10 FAQs about Primary Care Networks

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A key part of the NHS Long Term Plan is to drive every practice across the UK to become part of a local Primary Care Network (PCN).

To help you keep up-to-date, we’ve shared ten FAQs about Primary Care Networks, covering what they are and what they mean for the NHS.

What is a Primary Care Network?
‘Primary Care Network’ is the generic term used to describe a group of practices, and others, working together to care for a population of 30 to 50,000 patients in a geographic area. They’re occasionally referred to by different names, e.g. primary care homes, clusters, localities, neighbourhoods, etc.

Are they not already here?
Approximately 85% of the UK is already covered by practices working together.

The aim of the Refreshing NHS plan is for the whole country to be covered by April 2019, so that every practice will be in a Primary Care Network. There is likely to be a step change in the level of support they receive from STPs and commissioners.

Is this a way to make practices merge?
This is about existing practices working together, not making them merge.

Done well, this collaborative approach to primary care will also help smaller practices cope, by sharing economies of scale with larger practices.

What will PCNs do?
They will enable practices to share data, staff and resources, so they can help develop and deliver a wider range of integrated services in their network.

The hope is that, as these services develop, less work falls to practices, and patients get a better service, e.g. self-referral to physiotherapy and mental health therapists without seeing a GP first.

Who else will be involved?
Eventually it is hoped that all community-based health services, social care and voluntary sector organisations become involved - with both helping plan and provide services. More advanced PCNs are already involving local schools, job centres, housing offices and others.

What does this mean for patients?
The introduction of Primary Care Networks will bring many benefits to patients. Amongst other things, they’ll experience:
  • more joined up digital, telephone-based and physical services
  • shorter waiting times to see the right professional
  • more diagnostic and other services within their community for them and their families, for prevention, episodic illness and long-term conditions.
Is there any evidence for this way of working?

There is evidence that this is a successful way of working at 3 healthcare organisations:

  • The ZIO Network in Maastricht, Netherlands
  • In the Lakes District, which is part of the Midlands Health Network in New Zealand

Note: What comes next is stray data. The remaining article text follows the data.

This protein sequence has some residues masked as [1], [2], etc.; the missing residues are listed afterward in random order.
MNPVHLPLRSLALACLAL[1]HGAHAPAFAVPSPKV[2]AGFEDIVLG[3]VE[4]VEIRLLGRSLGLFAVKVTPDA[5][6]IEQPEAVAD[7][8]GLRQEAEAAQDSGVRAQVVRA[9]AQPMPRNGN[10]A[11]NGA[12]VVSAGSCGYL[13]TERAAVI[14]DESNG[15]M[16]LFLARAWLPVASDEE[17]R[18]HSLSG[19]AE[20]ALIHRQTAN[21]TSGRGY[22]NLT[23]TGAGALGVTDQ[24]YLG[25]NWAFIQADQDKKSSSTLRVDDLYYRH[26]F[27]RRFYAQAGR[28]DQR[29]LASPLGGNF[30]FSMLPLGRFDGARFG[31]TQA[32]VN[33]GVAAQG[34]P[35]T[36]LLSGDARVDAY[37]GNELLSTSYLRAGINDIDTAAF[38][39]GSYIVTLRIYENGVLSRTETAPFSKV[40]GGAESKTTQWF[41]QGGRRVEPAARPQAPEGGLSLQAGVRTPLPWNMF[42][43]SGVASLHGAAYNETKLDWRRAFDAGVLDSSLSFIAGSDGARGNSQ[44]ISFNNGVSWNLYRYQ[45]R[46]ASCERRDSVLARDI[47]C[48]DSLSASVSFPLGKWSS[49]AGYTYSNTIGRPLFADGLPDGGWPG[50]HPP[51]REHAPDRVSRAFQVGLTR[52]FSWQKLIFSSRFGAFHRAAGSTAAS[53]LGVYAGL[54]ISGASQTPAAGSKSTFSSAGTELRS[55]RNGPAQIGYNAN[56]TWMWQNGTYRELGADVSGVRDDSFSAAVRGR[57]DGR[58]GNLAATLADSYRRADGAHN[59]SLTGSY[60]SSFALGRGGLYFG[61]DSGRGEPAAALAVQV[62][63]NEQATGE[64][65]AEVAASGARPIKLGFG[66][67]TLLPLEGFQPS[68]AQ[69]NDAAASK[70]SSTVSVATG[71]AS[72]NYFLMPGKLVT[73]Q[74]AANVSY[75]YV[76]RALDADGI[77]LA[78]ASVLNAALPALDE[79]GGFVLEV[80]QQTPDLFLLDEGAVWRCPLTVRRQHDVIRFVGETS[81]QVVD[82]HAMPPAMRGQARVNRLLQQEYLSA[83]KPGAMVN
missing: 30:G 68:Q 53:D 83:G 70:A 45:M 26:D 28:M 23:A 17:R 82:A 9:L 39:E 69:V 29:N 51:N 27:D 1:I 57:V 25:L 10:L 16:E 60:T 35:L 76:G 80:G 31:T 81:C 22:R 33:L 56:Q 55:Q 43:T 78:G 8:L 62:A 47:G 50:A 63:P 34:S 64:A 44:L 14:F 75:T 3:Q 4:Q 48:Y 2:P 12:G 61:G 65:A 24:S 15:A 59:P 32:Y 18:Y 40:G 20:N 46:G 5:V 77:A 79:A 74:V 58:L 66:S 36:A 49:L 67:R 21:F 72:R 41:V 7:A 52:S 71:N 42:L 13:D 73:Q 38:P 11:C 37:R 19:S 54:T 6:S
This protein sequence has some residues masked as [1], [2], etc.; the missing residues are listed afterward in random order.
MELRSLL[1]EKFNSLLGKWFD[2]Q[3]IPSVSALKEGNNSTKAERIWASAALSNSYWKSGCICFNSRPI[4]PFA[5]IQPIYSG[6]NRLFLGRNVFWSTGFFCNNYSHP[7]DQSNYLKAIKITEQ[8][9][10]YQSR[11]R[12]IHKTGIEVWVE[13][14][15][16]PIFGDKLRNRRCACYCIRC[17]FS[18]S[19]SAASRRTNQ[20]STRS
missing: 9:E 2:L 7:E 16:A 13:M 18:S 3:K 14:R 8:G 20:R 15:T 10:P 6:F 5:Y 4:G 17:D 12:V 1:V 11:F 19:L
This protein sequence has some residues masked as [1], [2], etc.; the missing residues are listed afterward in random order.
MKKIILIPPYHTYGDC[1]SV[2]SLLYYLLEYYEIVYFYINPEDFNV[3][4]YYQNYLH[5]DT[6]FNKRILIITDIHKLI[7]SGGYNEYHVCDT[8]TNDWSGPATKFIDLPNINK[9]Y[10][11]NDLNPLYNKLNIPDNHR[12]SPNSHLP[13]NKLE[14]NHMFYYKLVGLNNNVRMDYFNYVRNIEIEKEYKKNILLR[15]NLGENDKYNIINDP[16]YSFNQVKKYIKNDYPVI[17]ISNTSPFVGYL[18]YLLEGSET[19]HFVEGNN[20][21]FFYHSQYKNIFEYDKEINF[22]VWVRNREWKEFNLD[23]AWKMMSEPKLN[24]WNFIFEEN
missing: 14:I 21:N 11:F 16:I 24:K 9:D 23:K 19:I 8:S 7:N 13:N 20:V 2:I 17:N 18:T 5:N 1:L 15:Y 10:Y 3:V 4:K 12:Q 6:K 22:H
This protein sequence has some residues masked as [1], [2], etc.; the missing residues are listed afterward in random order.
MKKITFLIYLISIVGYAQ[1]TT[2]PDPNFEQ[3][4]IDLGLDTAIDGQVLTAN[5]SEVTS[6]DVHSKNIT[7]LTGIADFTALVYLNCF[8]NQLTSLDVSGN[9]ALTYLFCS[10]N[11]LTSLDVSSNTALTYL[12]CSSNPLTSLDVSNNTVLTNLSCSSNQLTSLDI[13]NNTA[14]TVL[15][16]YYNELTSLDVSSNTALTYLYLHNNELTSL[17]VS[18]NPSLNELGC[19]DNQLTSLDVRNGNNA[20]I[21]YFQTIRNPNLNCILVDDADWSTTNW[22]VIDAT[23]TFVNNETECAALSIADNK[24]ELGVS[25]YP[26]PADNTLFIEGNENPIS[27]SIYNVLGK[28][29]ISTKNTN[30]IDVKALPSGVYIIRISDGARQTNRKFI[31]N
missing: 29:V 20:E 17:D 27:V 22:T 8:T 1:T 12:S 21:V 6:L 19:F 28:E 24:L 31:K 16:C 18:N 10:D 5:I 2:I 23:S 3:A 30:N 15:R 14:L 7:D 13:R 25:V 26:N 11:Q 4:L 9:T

• In Alberta, Canada
What does this mean for Federations?
Federations will play a key role in developing, coordinating and aggregating some of the functions of PCNs. This might extend to helping manage larger services that make more sense across more than one PCN, and employing staff that are deployed.

They may also lead on the relationship with commissioners on behalf of member practices.

How can I find out more?
There’s a lot of resources available on the NHS’ website, including case studies and this useful video:



How can Lantum help?

Lantum offers total workforce management, making it easy for Primary Care Networks to get successfully up and running. When a PCN uses Lantum, they access:

  • the Lantum Marketplace, a network of over 17,500 vetted clinicians - this means the reliance on agencies to fill shift gaps can be greatly reduced.
  • collaborative staff banks, making it easy to share staff, skills and expertise across the region - Lantum has launched over 56 collaborative staff banks across the UK.
  • the ability to manage their workforce, and accompanying workload, in one app
  • a digital platform that increases flexibility and convenience in filling shift gaps, for clinicians and providers.
  • both in- and out of hours shift availability, with an easy onboarding experience, so they can fill their rota from one source, rather than multiple agencies.
  • a dedicated Account Manager and customer service team to help them, every step of the way
  • the ability to manage all types of staff from one platform.

 To learn more on how Lantum can support you to become ready as a Primary Care Network, get in touch below.

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Harriet Davis

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Lantum is a workforce platform that uses technology to simplify all aspects of healthcare staffing.

Our easy-to-use tools empower healthcare organisations to fill their shifts and professionals to fill their diaries, without the need for agencies. And they dramatically reduce time spent on rostering admin, compliance, and invoice chasing.

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